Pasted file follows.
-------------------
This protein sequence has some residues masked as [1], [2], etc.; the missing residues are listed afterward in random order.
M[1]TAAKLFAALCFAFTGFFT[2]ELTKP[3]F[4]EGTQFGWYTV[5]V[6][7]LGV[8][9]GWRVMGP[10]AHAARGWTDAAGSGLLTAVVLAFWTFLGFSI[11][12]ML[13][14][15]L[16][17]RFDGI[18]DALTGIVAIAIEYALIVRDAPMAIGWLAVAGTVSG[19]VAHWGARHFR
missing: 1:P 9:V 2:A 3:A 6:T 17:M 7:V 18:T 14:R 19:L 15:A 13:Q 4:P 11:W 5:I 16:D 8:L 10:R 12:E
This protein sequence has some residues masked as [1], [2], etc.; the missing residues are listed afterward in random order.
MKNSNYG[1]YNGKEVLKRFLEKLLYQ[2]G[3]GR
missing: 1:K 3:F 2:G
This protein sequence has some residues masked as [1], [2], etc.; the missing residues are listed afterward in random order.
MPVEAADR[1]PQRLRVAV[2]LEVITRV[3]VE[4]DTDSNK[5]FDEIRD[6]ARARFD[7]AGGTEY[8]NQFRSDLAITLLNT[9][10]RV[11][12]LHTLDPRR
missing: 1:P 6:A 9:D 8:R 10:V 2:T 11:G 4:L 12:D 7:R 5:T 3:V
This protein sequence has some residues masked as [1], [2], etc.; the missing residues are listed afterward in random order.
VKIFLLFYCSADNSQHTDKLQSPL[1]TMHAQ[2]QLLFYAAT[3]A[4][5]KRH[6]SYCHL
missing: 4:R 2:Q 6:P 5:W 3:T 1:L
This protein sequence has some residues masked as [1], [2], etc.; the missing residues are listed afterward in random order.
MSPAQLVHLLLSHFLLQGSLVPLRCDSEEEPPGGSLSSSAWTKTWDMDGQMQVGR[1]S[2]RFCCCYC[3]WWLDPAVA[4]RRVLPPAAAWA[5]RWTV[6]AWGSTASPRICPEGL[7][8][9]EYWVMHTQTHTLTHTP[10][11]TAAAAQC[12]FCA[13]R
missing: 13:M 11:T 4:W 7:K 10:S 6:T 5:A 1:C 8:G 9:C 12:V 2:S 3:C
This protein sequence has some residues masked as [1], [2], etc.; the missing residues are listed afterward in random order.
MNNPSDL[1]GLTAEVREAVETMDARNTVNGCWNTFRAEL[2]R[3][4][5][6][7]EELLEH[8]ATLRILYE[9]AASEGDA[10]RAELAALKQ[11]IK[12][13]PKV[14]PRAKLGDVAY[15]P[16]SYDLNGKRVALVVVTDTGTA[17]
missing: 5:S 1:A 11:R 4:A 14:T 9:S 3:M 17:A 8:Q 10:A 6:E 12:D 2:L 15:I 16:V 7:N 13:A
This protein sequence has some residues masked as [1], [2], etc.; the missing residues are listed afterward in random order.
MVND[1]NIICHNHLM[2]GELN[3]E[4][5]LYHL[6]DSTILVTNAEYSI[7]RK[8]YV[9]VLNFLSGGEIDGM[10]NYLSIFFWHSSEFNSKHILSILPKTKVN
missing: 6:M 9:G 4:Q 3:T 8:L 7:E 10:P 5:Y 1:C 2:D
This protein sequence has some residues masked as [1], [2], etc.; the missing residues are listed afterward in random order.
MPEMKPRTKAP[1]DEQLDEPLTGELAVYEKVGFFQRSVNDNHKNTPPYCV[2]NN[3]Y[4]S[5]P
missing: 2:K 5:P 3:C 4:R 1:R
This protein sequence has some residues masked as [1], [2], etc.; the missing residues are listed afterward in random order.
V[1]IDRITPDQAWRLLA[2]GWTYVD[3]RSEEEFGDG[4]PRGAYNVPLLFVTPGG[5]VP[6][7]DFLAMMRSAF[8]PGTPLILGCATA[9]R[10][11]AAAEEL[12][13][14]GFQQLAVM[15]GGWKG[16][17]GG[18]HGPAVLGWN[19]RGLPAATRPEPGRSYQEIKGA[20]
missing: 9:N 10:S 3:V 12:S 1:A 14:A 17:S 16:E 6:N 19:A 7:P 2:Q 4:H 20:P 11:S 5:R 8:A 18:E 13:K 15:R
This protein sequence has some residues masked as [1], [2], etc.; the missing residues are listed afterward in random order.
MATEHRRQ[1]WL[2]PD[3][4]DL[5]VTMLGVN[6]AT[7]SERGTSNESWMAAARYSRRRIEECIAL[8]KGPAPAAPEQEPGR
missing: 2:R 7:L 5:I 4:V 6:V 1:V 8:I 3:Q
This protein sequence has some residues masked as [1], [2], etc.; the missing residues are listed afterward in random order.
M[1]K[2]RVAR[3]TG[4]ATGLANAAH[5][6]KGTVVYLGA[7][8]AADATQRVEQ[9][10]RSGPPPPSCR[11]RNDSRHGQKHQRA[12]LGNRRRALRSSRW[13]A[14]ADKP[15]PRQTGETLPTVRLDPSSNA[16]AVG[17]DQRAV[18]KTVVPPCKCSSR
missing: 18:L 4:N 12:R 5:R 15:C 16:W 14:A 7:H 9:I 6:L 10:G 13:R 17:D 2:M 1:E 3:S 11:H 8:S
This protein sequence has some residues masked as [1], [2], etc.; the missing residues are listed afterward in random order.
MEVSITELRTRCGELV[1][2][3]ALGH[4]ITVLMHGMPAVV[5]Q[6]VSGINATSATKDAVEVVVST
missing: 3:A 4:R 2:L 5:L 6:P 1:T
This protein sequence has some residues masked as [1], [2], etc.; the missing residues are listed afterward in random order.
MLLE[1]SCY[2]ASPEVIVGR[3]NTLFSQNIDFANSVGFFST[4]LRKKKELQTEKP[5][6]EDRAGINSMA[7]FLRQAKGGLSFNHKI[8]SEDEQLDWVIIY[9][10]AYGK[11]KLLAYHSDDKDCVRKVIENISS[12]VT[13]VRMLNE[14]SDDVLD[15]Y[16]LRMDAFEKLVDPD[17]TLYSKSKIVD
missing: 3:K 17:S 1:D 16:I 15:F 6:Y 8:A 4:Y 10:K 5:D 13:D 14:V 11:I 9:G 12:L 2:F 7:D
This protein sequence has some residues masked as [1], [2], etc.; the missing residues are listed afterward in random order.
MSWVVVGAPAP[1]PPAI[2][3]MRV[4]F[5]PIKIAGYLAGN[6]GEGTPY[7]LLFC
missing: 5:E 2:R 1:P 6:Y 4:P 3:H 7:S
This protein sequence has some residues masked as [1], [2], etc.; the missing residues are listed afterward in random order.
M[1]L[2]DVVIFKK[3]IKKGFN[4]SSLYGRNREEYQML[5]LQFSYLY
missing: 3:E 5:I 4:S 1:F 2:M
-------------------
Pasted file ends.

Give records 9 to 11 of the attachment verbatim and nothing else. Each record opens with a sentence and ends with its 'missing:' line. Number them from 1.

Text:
This protein sequence has some residues masked as [1], [2], etc.; the missing residues are listed afterward in random order.
V[1]IDRITPDQAWRLLA[2]GWTYVD[3]RSEEEFGDG[4]PRGAYNVPLLFVTPGG[5]VP[6][7]DFLAMMRSAF[8]PGTPLILGCATA[9]R[10][11]AAAEEL[12][13][14]GFQQLAVM[15]GGWKG[16][17]GG[18]HGPAVLGWN[19]RGLPAATRPEPGRSYQEIKGA[20]
missing: 9:N 10:S 3:V 12:S 1:A 14:A 17:S 16:E 6:N 19:A 7:P 2:Q 4:H 20:P 11:S 5:R 8:A 18:E 13:K 15:R
This protein sequence has some residues masked as [1], [2], etc.; the missing residues are listed afterward in random order.
MATEHRRQ[1]WL[2]PD[3][4]DL[5]VTMLGVN[6]AT[7]SERGTSNESWMAAARYSRRRIEECIAL[8]KGPAPAAPEQEPGR
missing: 2:R 7:L 5:I 4:V 6:V 1:V 8:I 3:Q
This protein sequence has some residues masked as [1], [2], etc.; the missing residues are listed afterward in random order.
M[1]K[2]RVAR[3]TG[4]ATGLANAAH[5][6]KGTVVYLGA[7][8]AADATQRVEQ[9][10]RSGPPPPSCR[11]RNDSRHGQKHQRA[12]LGNRRRALRSSRW[13]A[14]ADKP[15]PRQTGETLPTVRLDPSSNA[16]AVG[17]DQRAV[18]KTVVPPCKCSSR
missing: 18:L 4:N 12:R 5:R 15:C 16:W 14:A 7:H 9:I 6:L 10:G 13:R 17:D 2:M 1:E 3:S 11:H 8:S